Flying Rice

He is dying. We see that. He coughs a rather shaky cough. It is barely audible. He turns on his side on the dirt with only his pants on. His clothes became other people’s property when he was too weak to fight for them. We look at him with a lot of interest.

“How long?” Saliza asks.

“Not long. He won’t last long enough to see the trucks.” I am sure of my answer.

He is maybe five. His mother must have left him three days ago. Probably couldn’t bear to see him die. Must have carried him here and told him she was coming back. She probably cried her way home knowing her child was dying.

He turns again. His ribs are sticking out as if they would tear off the loose skin that holds him body together. His sunken eyes hide inside his big head and several flies are parched on his nose.  High above vultures circle slowly.

We watch him. There is nothing else to do in the heat, not that any of us want to do anything except wait. The lorries are late, again.

He turns again, makes some incoherent sound, jerks for a second or two and is no more. Saliza makes the sign of a cross and then looks at the road in the desert.

He points and I see the cloud of dust.

We walk slowly towards the market place. We get there in time to see the lorries coming in. The market place is filled with hundreds of people. The lorries open and the scramble starts. We stand at the market gates and watch.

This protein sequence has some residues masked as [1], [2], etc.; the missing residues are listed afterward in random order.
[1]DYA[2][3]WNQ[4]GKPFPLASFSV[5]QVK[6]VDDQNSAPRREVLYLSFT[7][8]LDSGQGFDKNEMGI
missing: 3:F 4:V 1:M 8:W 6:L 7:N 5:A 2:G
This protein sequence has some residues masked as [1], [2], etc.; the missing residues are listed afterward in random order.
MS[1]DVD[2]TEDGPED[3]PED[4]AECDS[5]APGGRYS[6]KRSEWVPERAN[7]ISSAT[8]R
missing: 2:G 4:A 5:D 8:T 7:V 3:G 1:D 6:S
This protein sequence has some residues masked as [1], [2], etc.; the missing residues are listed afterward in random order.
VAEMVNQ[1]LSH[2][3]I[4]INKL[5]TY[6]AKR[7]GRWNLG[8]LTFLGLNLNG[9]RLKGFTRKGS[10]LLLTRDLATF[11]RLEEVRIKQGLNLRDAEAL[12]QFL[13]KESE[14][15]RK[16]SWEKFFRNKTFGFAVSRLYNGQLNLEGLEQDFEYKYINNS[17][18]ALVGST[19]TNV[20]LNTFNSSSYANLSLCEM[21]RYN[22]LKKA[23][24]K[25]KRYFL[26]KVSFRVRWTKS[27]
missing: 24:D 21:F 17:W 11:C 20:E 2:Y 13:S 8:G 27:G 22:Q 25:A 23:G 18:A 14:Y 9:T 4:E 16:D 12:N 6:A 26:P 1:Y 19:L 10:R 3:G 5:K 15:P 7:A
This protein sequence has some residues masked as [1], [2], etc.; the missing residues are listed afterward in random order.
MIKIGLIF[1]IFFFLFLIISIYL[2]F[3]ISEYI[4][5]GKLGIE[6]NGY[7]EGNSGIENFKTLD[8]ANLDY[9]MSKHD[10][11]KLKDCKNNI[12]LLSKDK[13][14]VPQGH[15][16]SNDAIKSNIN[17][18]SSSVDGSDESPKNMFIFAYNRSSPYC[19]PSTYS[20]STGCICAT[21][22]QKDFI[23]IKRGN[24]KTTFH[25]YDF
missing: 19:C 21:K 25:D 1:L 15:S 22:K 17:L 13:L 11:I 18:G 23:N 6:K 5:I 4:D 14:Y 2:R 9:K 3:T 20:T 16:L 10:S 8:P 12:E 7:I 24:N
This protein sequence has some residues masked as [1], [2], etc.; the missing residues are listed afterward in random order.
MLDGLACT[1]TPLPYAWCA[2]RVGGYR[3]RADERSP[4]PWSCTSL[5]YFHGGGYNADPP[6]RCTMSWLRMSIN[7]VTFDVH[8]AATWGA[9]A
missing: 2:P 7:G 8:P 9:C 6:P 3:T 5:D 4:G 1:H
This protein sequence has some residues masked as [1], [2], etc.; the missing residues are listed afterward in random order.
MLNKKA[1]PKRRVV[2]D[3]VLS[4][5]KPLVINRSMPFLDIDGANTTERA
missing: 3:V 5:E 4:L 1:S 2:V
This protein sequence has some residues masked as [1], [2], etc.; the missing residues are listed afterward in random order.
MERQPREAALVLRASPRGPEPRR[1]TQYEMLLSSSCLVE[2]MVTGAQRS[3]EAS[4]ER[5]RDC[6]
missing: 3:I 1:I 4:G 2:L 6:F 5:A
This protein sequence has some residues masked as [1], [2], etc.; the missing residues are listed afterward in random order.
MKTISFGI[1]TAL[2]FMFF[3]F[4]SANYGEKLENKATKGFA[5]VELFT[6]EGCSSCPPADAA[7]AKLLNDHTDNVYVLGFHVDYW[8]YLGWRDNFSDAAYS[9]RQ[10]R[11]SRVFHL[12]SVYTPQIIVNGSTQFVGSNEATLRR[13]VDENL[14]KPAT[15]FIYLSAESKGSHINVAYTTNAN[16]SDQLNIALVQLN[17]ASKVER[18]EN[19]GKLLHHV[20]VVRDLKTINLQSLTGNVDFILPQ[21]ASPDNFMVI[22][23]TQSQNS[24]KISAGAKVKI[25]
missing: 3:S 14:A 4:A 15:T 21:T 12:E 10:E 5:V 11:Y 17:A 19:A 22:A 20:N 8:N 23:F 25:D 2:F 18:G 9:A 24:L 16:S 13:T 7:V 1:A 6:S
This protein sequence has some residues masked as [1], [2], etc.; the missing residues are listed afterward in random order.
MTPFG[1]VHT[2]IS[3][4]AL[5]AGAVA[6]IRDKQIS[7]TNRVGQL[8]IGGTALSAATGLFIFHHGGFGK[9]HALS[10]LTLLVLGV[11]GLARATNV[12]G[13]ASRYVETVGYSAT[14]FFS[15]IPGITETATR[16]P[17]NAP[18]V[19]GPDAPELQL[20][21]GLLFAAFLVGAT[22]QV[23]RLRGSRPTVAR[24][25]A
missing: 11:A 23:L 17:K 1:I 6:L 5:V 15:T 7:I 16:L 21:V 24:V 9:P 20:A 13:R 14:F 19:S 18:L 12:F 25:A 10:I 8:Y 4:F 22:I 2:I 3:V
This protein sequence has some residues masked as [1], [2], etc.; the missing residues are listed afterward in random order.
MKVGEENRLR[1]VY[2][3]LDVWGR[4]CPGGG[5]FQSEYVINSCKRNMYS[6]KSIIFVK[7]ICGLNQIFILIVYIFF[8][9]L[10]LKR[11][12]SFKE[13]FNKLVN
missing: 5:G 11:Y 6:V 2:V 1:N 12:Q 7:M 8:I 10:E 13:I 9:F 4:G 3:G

The dust rises and settles.  A bucket is thrown up, rice spills over and shouts increase.

A pregnant woman rushes from the lorry, her small bucket half filled with rice. A group chases her. They gain on her; one trying to trip her. We stand, watching.

She turns unexpectedly near the gate, making a sharp left; her flight is cut shot by a well placed foot. She trips. Her bucket spills over and she rolls on the dust, her hand breaking the impact of the fall.

Young teenage boys scramble for the rice and brown dust covers them as feet, hand and punches all dig in. The pregnant woman lies still. The dust settles and the boys are nowhere to be seen.

We wait for the masses to go home. An hour after the lorries leave; we walk down to the market place and start collecting rice, a piece at a time.

We will leave when the sun sets, to go and boil our dirt filled collection and wait for tomorrow.


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